The Word from Lansing

The Word from Lansing is a regular column written by Michigan Catholic Conference (MCC) staff for Catholic news outlets. Through these columns, MCC outlines current advocacy issues of importance to the Conference and discusses the Catholic position and role in the political process. This publication complements the more regular updates provided by Michigan Catholic Conference’s Catholic Advocacy Network.

    Reflecting on Care for Our Common Home

    A smiling mother and father and their two children walk along a nature trail

    In May, Catholics celebrated the five-year anniversary of Pope Francis’s encyclical, Laudato Si’: On Care for Our Common Home. The document called for people of faith to respect the dignity of nature and of all living creatures. The Word from Lansing column highlights several themes articulated in the encyclical, their relevance today, and resources to help Michigan Catholics live out this teaching.

    Living Care for One Another

    An illustration of diverse Michigan residents all wearing protective face masks

    Over the past few months, federal and state lawmakers have passed a variety of aid packages in response to the COVID-19 pandemic. These bills have included support for hospitals, food assistance, unemployment benefits, schools, and small businesses, among other aspects. The Word from Lansing for May explains the recent legislation, as well as encourages Michiganders to reflect upon their shared responsibility for one another.

    This Election Season, Civilize It

    Civilize It: Dignity Beyond the Debate

    The Coronavirus (COVID-19) pandemic has reemphasized the importance of civility and actions that care for one another. Leading up to the November election, Catholics will have many additional opportunities to exercise civility and care as they engage in discussions that are critical for the country. This election season, the U.S. bishops encourage participation in “Civilize It,” a nonpartisan campaign to treat all with dignity and kindness.

    Payday Lending and the Cycle of Poverty

    A couple worried about their finances

    A bill before state lawmakers would allow payday lenders to offer $2,500 loans, up from the $600 limit. During this difficult time of the Coronavirus outbreak, MCC remains concerned about HB 5097, which would trap struggling Michiganders in a cycle of debt. The Word from Lansing highlights issues with expanding payday lending, as well as the importance of focusing on alternatives that improve financial literacy.

    2020 Census—Counting Our Communities

    A crowd of people walking down the street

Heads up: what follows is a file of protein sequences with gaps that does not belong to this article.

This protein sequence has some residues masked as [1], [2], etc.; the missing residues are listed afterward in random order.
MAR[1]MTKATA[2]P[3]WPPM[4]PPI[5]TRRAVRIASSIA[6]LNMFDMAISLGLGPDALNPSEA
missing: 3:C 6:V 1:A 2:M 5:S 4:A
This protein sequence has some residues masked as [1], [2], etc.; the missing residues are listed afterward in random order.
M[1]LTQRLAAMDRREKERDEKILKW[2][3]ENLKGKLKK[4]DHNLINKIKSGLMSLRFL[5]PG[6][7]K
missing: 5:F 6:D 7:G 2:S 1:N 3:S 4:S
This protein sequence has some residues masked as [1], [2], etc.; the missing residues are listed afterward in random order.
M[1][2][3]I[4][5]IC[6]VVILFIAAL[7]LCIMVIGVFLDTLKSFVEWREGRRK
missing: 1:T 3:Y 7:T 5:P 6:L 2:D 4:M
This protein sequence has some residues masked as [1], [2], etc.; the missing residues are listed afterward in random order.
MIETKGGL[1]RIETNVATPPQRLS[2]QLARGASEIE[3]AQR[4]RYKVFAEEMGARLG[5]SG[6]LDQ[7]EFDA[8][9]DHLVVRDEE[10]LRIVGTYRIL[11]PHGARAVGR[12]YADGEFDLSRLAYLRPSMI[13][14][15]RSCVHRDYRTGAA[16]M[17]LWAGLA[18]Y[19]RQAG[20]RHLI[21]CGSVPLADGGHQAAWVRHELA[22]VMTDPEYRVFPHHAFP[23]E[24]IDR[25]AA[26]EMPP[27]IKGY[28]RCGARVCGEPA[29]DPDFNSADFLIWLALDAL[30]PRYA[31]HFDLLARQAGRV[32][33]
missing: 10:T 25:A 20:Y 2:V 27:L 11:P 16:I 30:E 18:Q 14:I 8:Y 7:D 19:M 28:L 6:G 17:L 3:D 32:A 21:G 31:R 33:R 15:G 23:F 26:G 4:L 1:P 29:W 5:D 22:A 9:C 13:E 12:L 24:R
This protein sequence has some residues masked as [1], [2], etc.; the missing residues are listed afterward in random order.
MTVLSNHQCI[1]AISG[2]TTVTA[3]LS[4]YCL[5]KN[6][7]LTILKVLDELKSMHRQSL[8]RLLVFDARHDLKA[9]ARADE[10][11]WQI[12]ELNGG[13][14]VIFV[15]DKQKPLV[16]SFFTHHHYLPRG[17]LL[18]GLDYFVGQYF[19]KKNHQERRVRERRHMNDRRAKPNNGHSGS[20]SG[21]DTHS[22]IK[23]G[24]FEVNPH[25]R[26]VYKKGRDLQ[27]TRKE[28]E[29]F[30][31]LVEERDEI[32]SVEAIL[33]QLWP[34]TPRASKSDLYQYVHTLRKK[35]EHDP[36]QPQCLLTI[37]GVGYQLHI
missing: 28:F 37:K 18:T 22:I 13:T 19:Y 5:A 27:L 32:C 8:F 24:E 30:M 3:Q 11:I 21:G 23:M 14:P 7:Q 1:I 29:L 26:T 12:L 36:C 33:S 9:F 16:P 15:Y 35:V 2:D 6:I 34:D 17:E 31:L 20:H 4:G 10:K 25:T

Beginning in March, individuals across the country will participate in a national census. The 2020 Census will set Michigan’s representation in the U.S. House of Representatives, guide emergency preparedness planning, and determine how much federal funding is allocated to communities for the next decade. The Word from Lansing column for February highlights the upcoming Census and the importance of being counted.

    Censo de 2020—Contando Nuestras Comunidades

    Empezando en marzo, los habitantes a lo largo y ancho del país participaran en el censo nacional. El Censo de 2020 determinará la representación de Michigan en la Cámara de Representantes, guiará una planificación de preparación para emergencias y determinará la cantidad de aportación financiera federal que se distribuirá a las comunidades para la próxima década. La Palabra de Lansing en su columna de febrero destaca el censo y la importancia de ser contado.

    Patience and Persistence: Advocacy Successes in 2019

    A woman comforts her friend

    The beginning of January marks the halfway point of the 2019–2020 state legislative session. While the process of making good public policy is gradual and there is much work left to be done, MCC celebrates several recent advocacy successes at the State Capitol. The Word from Lansing column highlights successful efforts regarding juvenile justice reform, the protection of human life, and suicide prevention.

    Revenge is Not the Answer

    The sun rising from behind a cloud

    Michigan is known as the first government in the English-speaking world and first American state to abolish the death penalty. While Michigan’s constitutional ban remains in effect, the U.S. Department of Justice recently announced it would resume the death penalty for federal crimes. The Word from Lansing column for December examines the new federal policy and why it is the wrong response for America.

    Safe Delivery Law Saves Michigan Newborns

    An overwhelmed mother bottle-feeding her newborn baby

    At least 241 babies have been saved in this state over the past two decades, thanks to Michigan’s Safe Delivery of Newborns Law. Public Act 232 of 2000 allows for parents to surrender anonymously and voluntarily their newborn child—up to three days old—to an emergency service provider without fear of legal charges. Michigan enacted the Safe Delivery Law, with the support of Michigan Catholic Conference (MCC) and Right to Life of Michigan, to protect newborns from being abandoned or otherwise harmed

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